BCG and the CMO Sustainability Accelerator — a coalition that includes Sustainable Brands, ANA and Adweek — have developed a practical guide to help brands “bring green to the mainstream” by developing and marketing sustainable choices for all consumers, not just those moved by sustainability claims.
A growing bank of evidence suggests consumers want to do the right thing when it comes to shopping more responsibly. Buoyed by increasingly reliable and attractive sustainable products and services, people are happy to back brands they see as being authentically led by purpose and acting responsibly.
Yet an even bigger bank of evidence points to the frustrating paradox that, despite this apparent appetite for environmentally friendly consumerism, few consumers actually follow through with their purchases.
Much of this has to do with affordability; in the face of a cost-of-living crisis — particularly across Europe and the US — making more responsible purchases choices remains inaccessible to many, especially the younger generation. There also appears to be a lack of confidence that individual choices and personal decisions will not make the blindest bit of difference in solving the climate crisis. Consumers commonly display emotions of disillusionment when asked about their ‘green’ shopping habits.
The ongoing struggle to narrow the so-called intention-action gap is worrying. The planet needs us to make better buying choices; the climate impacts associated with our consumption of goods — whether it’s food, clothing or electronics — make up a significant proportion of national carbon footprints.
Certifications Signifying Advanced Achievements in Regeneration and Biodiversity Protection
Hear more from Bonterra, Nature's Path and Traditional Medicinals on the rise of more rigorous sustainability certifications such as Regenerative Organic and FairWild and what they mean for consumer products — Wednesday, Oct. 18 at SB'23 San Diego.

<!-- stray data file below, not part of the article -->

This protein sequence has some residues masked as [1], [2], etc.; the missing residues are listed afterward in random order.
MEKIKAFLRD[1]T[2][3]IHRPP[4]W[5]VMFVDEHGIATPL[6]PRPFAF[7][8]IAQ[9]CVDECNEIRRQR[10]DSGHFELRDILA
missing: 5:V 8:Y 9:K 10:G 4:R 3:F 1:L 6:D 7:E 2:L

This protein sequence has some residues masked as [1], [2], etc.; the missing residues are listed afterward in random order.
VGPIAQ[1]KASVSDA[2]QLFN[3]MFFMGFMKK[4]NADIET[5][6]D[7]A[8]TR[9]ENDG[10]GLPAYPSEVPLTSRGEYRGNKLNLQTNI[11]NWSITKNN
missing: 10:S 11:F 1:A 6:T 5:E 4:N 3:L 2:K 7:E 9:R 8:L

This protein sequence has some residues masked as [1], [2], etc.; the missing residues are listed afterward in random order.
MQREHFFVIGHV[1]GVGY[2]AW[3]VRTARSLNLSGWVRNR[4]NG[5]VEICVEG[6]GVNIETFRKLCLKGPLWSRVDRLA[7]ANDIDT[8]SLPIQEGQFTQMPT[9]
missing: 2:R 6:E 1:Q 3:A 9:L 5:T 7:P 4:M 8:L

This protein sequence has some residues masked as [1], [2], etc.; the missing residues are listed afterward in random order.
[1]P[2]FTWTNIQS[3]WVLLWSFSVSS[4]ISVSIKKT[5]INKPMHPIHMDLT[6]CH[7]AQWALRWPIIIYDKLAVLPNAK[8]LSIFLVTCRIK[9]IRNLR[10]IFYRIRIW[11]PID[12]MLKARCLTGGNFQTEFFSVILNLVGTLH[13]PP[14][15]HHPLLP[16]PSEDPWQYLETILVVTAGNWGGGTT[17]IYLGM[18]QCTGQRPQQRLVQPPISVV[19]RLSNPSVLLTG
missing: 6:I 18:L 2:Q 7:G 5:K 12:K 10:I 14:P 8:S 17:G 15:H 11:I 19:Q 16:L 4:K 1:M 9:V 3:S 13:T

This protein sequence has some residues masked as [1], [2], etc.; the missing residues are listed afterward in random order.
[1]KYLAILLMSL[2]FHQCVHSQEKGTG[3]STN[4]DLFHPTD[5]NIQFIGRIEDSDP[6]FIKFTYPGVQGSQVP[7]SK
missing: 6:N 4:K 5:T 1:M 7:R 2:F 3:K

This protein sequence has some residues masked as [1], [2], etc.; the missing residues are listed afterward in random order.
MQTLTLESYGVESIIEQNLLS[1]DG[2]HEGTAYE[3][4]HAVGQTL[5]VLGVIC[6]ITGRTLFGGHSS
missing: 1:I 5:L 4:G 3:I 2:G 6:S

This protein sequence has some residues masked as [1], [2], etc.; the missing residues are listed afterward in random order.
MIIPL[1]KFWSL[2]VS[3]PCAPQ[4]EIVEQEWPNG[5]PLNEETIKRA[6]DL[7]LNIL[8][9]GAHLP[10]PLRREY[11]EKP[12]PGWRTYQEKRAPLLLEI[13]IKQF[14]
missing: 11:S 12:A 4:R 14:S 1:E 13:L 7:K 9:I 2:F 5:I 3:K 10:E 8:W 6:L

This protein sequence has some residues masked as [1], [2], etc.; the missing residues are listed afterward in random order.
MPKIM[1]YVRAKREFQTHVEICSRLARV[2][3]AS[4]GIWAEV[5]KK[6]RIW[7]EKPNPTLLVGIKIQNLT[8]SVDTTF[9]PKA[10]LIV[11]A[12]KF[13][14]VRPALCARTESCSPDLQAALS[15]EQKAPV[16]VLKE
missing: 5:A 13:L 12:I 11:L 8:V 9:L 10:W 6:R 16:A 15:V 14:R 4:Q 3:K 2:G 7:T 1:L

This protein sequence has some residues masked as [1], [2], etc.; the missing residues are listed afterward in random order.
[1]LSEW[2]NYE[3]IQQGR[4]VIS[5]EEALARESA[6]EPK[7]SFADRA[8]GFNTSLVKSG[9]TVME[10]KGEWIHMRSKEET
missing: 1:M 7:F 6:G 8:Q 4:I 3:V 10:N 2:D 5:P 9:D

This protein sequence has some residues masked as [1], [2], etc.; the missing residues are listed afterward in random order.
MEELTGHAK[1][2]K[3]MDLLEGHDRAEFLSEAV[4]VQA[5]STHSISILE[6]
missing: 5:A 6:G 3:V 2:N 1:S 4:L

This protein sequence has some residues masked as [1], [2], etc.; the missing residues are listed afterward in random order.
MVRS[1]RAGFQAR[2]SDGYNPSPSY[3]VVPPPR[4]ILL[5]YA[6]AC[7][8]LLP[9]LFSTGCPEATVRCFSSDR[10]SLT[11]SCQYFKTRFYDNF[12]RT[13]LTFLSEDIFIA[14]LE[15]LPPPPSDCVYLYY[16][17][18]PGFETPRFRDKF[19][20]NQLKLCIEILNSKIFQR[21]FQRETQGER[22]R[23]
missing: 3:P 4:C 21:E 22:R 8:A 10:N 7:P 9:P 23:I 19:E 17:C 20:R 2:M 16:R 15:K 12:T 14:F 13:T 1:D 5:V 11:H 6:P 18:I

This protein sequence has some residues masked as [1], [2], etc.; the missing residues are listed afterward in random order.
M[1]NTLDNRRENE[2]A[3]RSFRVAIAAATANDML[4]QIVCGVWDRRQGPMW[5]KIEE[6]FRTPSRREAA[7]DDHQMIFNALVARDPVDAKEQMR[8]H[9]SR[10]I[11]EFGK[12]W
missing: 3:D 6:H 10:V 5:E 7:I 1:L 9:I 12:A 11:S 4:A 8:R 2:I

Brands also need customers to make the jump to more sustainable options. For example, two-thirds of the climate footprint attached to most consumer goods brands product ranges occurs when they leave the shelves. But in meeting corporate sustainability and net-zero targets, a lot still depends on which products customers choose. A shift in buying behavior is crucial — yet, it remains a challenge.
“We need to make sustainable options meet consumers’ core needs, rather than expecting the majority to make tradeoffs when they choose a sustainable option,” Lauren Taylor, Managing Director and Partner at Boston Consulting Group (BCG), told Sustainable Brands®.
To help, BCG and the CMO Sustainability Accelerator — a coalition that includes Sustainable Brands, ANA and Adweek — have developed a new, practical guide to highlight ways in which brands can better link sustainability to broader consumer needs. The Future Is Mainstream Green: Introducing a New Growth Strategy aims to “bring green to the mainstream” by exploring how companies can develop and market sustainable choices for all consumers, not just those moved by sustainability claims.